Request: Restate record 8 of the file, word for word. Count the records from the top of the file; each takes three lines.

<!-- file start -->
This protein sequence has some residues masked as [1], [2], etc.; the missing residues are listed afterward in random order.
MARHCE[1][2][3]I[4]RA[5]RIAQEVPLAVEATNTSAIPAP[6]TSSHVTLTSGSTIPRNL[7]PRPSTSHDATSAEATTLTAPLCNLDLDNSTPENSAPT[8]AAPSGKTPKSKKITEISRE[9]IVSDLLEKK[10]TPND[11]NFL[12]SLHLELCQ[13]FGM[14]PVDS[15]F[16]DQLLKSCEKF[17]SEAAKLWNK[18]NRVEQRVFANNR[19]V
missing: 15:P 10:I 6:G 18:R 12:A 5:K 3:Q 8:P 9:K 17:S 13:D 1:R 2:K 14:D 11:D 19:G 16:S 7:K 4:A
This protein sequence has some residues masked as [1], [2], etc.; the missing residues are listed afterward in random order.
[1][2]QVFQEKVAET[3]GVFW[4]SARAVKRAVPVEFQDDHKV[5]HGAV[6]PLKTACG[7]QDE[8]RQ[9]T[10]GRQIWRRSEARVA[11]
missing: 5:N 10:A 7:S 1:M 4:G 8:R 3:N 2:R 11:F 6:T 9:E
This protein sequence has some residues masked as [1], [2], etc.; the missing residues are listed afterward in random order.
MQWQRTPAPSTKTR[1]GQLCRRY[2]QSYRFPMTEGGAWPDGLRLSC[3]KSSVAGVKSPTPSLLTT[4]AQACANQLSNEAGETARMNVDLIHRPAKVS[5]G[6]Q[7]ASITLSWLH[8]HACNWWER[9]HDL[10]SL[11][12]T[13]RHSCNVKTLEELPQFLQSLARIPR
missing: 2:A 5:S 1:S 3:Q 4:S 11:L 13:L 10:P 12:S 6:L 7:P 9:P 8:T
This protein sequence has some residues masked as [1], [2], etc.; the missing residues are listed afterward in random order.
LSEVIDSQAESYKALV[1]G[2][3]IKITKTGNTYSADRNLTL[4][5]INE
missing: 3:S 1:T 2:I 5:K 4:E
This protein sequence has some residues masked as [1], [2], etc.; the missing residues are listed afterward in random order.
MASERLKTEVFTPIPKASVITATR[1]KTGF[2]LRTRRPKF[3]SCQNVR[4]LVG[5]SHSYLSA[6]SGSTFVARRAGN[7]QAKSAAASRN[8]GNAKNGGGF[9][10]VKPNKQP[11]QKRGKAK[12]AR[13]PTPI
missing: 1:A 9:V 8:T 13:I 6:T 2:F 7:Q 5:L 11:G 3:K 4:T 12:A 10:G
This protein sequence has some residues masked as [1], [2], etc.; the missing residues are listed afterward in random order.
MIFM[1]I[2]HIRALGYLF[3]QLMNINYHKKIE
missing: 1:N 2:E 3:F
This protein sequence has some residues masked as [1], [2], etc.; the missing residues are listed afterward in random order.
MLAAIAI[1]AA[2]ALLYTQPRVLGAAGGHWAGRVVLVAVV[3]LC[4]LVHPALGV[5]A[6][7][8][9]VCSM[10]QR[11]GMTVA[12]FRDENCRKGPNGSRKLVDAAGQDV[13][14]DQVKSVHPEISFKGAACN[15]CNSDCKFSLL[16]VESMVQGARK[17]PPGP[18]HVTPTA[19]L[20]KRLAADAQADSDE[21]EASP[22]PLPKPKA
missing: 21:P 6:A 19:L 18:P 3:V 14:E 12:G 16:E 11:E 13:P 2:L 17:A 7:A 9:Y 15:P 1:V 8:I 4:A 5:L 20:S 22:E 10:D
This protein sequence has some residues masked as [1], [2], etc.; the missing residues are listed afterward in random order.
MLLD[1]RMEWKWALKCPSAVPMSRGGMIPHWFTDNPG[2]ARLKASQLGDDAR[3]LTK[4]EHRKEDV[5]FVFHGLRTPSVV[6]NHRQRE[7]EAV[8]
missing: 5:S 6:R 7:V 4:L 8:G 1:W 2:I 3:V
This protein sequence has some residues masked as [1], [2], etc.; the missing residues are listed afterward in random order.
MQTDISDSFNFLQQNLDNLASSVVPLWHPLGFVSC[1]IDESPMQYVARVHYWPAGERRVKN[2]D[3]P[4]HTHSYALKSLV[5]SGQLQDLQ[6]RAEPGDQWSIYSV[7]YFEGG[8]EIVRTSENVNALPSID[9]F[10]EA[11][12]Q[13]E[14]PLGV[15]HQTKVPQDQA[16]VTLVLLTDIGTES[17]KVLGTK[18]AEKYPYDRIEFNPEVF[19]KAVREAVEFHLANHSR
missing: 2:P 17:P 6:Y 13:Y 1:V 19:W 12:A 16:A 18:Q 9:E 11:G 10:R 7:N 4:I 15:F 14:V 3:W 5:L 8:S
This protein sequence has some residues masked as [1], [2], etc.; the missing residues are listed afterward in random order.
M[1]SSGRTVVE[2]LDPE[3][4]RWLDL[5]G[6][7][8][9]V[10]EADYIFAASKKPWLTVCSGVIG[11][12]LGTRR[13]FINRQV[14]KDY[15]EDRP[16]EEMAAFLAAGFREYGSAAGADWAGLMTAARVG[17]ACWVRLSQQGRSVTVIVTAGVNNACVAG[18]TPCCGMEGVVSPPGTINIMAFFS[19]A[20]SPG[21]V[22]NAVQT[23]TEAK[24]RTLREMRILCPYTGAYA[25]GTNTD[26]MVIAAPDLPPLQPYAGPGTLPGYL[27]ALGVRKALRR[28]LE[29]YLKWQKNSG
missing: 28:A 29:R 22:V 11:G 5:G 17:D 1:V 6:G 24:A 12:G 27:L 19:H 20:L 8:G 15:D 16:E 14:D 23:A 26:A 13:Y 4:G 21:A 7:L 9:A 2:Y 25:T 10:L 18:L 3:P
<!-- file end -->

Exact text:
This protein sequence has some residues masked as [1], [2], etc.; the missing residues are listed afterward in random order.
MLLD[1]RMEWKWALKCPSAVPMSRGGMIPHWFTDNPG[2]ARLKASQLGDDAR[3]LTK[4]EHRKEDV[5]FVFHGLRTPSVV[6]NHRQRE[7]EAV[8]
missing: 5:S 6:R 7:V 4:L 8:G 1:W 2:I 3:V